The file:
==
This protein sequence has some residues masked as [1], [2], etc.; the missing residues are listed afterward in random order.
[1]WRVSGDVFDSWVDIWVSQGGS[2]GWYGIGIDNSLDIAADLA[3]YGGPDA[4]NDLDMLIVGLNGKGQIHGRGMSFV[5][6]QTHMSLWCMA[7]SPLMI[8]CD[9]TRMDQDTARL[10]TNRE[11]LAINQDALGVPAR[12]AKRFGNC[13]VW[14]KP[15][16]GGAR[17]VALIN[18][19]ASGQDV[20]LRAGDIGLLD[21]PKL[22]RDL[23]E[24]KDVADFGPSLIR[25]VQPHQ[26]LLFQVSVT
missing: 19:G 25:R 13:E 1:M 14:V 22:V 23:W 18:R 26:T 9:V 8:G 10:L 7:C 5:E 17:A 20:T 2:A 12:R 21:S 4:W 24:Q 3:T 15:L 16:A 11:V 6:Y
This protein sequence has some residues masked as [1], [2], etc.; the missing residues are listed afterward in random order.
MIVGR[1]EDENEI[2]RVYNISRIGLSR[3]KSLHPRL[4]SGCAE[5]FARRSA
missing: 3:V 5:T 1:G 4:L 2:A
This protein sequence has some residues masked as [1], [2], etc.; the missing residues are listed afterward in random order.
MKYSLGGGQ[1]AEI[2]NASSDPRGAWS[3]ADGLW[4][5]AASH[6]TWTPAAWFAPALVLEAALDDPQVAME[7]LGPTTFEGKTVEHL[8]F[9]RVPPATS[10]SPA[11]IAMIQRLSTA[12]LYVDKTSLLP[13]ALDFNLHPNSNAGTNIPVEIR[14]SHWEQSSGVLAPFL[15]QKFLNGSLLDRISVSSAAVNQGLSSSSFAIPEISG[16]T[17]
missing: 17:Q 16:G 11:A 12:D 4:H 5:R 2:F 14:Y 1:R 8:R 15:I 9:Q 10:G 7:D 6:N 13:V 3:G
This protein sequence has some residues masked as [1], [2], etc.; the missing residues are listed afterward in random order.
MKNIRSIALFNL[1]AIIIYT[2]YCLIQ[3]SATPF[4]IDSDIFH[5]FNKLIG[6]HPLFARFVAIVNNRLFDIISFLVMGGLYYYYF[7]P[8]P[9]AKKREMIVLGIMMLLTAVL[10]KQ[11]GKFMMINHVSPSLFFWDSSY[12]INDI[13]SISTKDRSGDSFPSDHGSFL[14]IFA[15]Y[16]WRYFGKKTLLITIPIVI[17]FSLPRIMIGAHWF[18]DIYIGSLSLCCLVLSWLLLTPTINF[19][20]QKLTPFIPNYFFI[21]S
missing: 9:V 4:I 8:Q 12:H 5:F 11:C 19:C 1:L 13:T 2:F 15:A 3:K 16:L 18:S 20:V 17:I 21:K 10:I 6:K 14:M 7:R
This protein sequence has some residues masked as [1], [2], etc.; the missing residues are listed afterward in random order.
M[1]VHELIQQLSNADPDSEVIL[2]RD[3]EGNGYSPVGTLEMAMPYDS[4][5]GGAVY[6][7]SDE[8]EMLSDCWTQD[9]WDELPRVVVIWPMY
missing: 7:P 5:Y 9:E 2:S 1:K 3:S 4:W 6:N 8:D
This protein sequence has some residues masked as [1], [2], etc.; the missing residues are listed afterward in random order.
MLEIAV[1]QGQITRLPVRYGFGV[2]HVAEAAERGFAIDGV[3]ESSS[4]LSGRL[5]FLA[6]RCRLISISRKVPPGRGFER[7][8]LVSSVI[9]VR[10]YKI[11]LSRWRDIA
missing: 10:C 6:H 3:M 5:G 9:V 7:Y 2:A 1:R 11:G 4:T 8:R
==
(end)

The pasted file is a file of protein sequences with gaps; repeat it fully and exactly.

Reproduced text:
This protein sequence has some residues masked as [1], [2], etc.; the missing residues are listed afterward in random order.
[1]WRVSGDVFDSWVDIWVSQGGS[2]GWYGIGIDNSLDIAADLA[3]YGGPDA[4]NDLDMLIVGLNGKGQIHGRGMSFV[5][6]QTHMSLWCMA[7]SPLMI[8]CD[9]TRMDQDTARL[10]TNRE[11]LAINQDALGVPAR[12]AKRFGNC[13]VW[14]KP[15][16]GGAR[17]VALIN[18][19]ASGQDV[20]LRAGDIGLLD[21]PKL[22]RDL[23]E[24]KDVADFGPSLIR[25]VQPHQ[26]LLFQVSVT
missing: 19:G 25:R 13:E 1:M 14:V 22:V 23:W 18:R 26:T 9:V 8:G 10:L 7:C 5:E 17:A 20:T 2:A 12:R 21:S 4:W 24:Q 3:T 15:L 16:A 11:V 6:Y
This protein sequence has some residues masked as [1], [2], etc.; the missing residues are listed afterward in random order.
MIVGR[1]EDENEI[2]RVYNISRIGLSR[3]KSLHPRL[4]SGCAE[5]FARRSA
missing: 3:V 5:T 1:G 4:L 2:A
This protein sequence has some residues masked as [1], [2], etc.; the missing residues are listed afterward in random order.
MKYSLGGGQ[1]AEI[2]NASSDPRGAWS[3]ADGLW[4][5]AASH[6]TWTPAAWFAPALVLEAALDDPQVAME[7]LGPTTFEGKTVEHL[8]F[9]RVPPATS[10]SPA[11]IAMIQRLSTA[12]LYVDKTSLLP[13]ALDFNLHPNSNAGTNIPVEIR[14]SHWEQSSGVLAPFL[15]QKFLNGSLLDRISVSSAAVNQGLSSSSFAIPEISG[16]T[17]
missing: 17:Q 16:G 11:A 12:D 4:H 5:R 2:F 14:Y 1:R 8:R 15:I 9:Q 10:G 7:D 6:N 13:V 3:G
This protein sequence has some residues masked as [1], [2], etc.; the missing residues are listed afterward in random order.
MKNIRSIALFNL[1]AIIIYT[2]YCLIQ[3]SATPF[4]IDSDIFH[5]FNKLIG[6]HPLFARFVAIVNNRLFDIISFLVMGGLYYYYF[7]P[8]P[9]AKKREMIVLGIMMLLTAVL[10]KQ[11]GKFMMINHVSPSLFFWDSSY[12]INDI[13]SISTKDRSGDSFPSDHGSFL[14]IFA[15]Y[16]WRYFGKKTLLITIPIVI[17]FSLPRIMIGAHWF[18]DIYIGSLSLCCLVLSWLLLTPTINF[19][20]QKLTPFIPNYFFI[21]S
missing: 9:V 4:I 8:Q 12:H 5:F 11:C 19:C 1:L 13:T 2:F 15:A 3:K 16:L 18:S 20:V 17:I 21:K 10:I 6:K 14:M 7:R
This protein sequence has some residues masked as [1], [2], etc.; the missing residues are listed afterward in random order.
M[1]VHELIQQLSNADPDSEVIL[2]RD[3]EGNGYSPVGTLEMAMPYDS[4][5]GGAVY[6][7]SDE[8]EMLSDCWTQD[9]WDELPRVVVIWPMY
missing: 7:P 5:Y 9:E 2:S 1:K 3:S 4:W 6:N 8:D
This protein sequence has some residues masked as [1], [2], etc.; the missing residues are listed afterward in random order.
MLEIAV[1]QGQITRLPVRYGFGV[2]HVAEAAERGFAIDGV[3]ESSS[4]LSGRL[5]FLA[6]RCRLISISRKVPPGRGFER[7][8]LVSSVI[9]VR[10]YKI[11]LSRWRDIA
missing: 10:C 6:H 3:M 5:G 9:V 7:Y 2:A 1:R 11:G 4:T 8:R